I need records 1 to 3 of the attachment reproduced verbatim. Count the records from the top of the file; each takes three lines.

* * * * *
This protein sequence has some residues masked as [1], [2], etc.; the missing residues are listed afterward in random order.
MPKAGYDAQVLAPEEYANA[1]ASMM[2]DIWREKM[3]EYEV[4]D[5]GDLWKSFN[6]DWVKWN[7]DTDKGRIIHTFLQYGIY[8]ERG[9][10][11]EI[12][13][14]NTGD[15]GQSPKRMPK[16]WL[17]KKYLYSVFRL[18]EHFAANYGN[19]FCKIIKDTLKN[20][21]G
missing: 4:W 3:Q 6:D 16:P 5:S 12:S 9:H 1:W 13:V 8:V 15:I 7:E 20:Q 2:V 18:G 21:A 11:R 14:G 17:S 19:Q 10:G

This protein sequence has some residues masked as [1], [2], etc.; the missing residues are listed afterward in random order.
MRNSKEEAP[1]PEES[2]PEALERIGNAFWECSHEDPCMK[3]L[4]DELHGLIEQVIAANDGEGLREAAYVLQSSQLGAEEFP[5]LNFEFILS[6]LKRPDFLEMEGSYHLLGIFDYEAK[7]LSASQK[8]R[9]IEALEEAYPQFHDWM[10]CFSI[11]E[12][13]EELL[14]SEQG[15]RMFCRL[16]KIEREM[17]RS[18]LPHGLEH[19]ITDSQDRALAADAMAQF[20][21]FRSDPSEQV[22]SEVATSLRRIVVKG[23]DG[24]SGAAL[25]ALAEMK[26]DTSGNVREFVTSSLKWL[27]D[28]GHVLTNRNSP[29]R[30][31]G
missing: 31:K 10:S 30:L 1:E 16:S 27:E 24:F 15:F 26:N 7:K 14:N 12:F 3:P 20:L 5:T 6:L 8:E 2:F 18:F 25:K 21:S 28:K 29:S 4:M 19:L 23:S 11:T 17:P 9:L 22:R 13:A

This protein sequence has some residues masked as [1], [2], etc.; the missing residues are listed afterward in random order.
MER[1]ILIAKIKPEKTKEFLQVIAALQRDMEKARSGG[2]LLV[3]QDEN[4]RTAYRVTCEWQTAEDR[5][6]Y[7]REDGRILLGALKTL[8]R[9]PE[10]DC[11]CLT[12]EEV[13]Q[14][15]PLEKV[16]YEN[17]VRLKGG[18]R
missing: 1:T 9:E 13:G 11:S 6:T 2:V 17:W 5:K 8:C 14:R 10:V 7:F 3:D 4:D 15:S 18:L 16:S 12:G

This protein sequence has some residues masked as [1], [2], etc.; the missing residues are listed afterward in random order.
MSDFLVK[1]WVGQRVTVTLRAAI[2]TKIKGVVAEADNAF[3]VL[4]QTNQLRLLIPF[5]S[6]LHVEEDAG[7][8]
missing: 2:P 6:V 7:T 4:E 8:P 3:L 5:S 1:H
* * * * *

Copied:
This protein sequence has some residues masked as [1], [2], etc.; the missing residues are listed afterward in random order.
MPKAGYDAQVLAPEEYANA[1]ASMM[2]DIWREKM[3]EYEV[4]D[5]GDLWKSFN[6]DWVKWN[7]DTDKGRIIHTFLQYGIY[8]ERG[9][10][11]EI[12][13][14]NTGD[15]GQSPKRMPK[16]WL[17]KKYLYSVFRL[18]EHFAANYGN[19]FCKIIKDTLKN[20][21]G
missing: 4:W 3:Q 6:D 16:P 5:S 12:S 9:H 1:W 13:V 8:V 15:I 7:E 20:Q 2:V 18:G 21:A 11:R 14:G 17:S 19:Q 10:G

This protein sequence has some residues masked as [1], [2], etc.; the missing residues are listed afterward in random order.
MRNSKEEAP[1]PEES[2]PEALERIGNAFWECSHEDPCMK[3]L[4]DELHGLIEQVIAANDGEGLREAAYVLQSSQLGAEEFP[5]LNFEFILS[6]LKRPDFLEMEGSYHLLGIFDYEAK[7]LSASQK[8]R[9]IEALEEAYPQFHDWM[10]CFSI[11]E[12][13]EELL[14]SEQG[15]RMFCRL[16]KIEREM[17]RS[18]LPHGLEH[19]ITDSQDRALAADAMAQF[20][21]FRSDPSEQV[22]SEVATSLRRIVVKG[23]DG[24]SGAAL[25]ALAEMK[26]DTSGNVREFVTSSLKWL[27]D[28]GHVLTNRNSP[29]R[30][31]G
missing: 31:K 10:S 30:L 1:E 16:S 27:E 24:F 15:F 26:N 7:K 14:N 12:F 3:P 20:L 5:T 6:L 8:E 2:F 18:F 25:K 21:S 28:K 29:S 4:M 19:L 23:S 11:T 17:P 9:L 22:R 13:A

This protein sequence has some residues masked as [1], [2], etc.; the missing residues are listed afterward in random order.
MER[1]ILIAKIKPEKTKEFLQVIAALQRDMEKARSGG[2]LLV[3]QDEN[4]RTAYRVTCEWQTAEDR[5][6]Y[7]REDGRILLGALKTL[8]R[9]PE[10]DC[11]CLT[12]EEV[13]Q[14][15]PLEKV[16]YEN[17]VRLKGG[18]R
missing: 1:T 9:E 13:G 11:S 6:T 2:V 17:W 5:K 8:C 14:R 10:V 7:F 3:D 4:D 15:S 18:L 16:S 12:G